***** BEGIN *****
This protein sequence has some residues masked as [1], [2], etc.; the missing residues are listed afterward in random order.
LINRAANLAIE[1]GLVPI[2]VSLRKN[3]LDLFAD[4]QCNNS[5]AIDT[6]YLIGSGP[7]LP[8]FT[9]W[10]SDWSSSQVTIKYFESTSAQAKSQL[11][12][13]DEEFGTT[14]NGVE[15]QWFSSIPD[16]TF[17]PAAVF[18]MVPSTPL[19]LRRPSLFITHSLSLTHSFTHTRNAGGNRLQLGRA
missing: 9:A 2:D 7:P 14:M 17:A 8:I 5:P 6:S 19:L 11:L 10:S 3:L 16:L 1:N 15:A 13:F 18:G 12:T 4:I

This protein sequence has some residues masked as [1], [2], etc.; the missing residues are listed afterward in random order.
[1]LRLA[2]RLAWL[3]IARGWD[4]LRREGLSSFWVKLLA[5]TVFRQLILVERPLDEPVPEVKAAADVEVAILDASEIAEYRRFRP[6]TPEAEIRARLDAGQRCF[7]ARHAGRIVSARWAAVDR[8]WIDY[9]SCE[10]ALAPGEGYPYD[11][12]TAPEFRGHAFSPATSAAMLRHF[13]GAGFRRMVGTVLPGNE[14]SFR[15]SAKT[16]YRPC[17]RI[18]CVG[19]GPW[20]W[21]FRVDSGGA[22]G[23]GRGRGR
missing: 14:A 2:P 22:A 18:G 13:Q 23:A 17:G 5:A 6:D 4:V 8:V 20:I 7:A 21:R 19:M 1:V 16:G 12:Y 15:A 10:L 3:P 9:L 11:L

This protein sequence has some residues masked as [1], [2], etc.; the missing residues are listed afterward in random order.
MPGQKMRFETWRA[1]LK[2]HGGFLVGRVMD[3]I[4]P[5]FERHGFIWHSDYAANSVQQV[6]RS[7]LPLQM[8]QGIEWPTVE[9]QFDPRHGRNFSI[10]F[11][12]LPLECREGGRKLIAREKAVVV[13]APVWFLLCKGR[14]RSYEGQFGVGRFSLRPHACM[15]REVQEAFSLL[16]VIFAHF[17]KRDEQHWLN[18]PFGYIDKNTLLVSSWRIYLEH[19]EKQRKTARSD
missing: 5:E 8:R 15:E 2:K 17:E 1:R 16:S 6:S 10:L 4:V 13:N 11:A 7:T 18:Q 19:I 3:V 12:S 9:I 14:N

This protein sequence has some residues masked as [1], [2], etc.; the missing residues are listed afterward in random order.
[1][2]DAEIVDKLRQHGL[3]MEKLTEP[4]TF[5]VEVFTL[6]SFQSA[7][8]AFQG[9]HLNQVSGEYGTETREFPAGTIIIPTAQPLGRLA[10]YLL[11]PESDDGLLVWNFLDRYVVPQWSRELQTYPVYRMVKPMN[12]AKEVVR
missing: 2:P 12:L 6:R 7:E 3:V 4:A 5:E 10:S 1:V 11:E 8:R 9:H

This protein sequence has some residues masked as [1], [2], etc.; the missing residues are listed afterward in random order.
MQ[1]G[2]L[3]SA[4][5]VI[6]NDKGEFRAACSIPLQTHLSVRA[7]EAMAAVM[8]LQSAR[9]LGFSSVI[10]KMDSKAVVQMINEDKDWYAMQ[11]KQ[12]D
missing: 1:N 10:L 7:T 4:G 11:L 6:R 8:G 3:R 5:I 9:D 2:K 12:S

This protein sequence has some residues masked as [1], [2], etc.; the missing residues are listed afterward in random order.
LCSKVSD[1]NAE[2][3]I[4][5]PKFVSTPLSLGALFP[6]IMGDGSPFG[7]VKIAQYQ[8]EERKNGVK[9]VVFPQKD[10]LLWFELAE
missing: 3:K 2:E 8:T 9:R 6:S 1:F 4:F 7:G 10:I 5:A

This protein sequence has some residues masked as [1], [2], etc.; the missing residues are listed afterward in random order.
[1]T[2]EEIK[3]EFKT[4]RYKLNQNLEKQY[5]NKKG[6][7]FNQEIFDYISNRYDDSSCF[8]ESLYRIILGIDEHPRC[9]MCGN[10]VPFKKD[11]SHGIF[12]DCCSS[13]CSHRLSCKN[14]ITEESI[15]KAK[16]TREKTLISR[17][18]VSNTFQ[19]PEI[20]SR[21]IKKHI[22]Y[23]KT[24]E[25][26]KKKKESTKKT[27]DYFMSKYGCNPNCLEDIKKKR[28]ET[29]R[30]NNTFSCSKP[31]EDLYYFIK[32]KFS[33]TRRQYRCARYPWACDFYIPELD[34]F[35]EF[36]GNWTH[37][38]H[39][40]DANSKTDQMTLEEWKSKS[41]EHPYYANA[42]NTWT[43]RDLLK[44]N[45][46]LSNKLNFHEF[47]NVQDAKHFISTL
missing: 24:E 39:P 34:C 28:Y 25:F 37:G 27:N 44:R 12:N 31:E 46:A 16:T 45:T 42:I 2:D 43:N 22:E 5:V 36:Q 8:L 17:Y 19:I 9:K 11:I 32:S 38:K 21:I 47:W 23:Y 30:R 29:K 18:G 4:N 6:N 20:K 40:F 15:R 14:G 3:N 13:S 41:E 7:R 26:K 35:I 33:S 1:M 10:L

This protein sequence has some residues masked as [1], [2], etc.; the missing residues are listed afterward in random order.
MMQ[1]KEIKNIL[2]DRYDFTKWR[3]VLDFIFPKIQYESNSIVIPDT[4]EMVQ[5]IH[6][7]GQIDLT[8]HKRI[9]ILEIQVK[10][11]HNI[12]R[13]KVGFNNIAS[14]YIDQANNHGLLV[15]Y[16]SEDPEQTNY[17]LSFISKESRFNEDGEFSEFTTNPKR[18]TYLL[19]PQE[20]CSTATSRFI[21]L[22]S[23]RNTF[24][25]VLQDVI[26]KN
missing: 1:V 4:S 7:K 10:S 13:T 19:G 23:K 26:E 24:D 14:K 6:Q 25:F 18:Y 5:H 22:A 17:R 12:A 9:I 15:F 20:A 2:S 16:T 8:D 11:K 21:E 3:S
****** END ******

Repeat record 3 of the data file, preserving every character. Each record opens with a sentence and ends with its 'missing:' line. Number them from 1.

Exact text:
This protein sequence has some residues masked as [1], [2], etc.; the missing residues are listed afterward in random order.
MPGQKMRFETWRA[1]LK[2]HGGFLVGRVMD[3]I[4]P[5]FERHGFIWHSDYAANSVQQV[6]RS[7]LPLQM[8]QGIEWPTVE[9]QFDPRHGRNFSI[10]F[11][12]LPLECREGGRKLIAREKAVVV[13]APVWFLLCKGR[14]RSYEGQFGVGRFSLRPHACM[15]REVQEAFSLL[16]VIFAHF[17]KRDEQHWLN[18]PFGYIDKNTLLVSSWRIYLEH[19]EKQRKTARSD
missing: 5:E 8:R 15:E 2:K 17:E 1:R 16:S 6:S 10:L 4:V 13:N 11:A 7:T 18:Q 19:I 3:V 12:S 9:I 14:N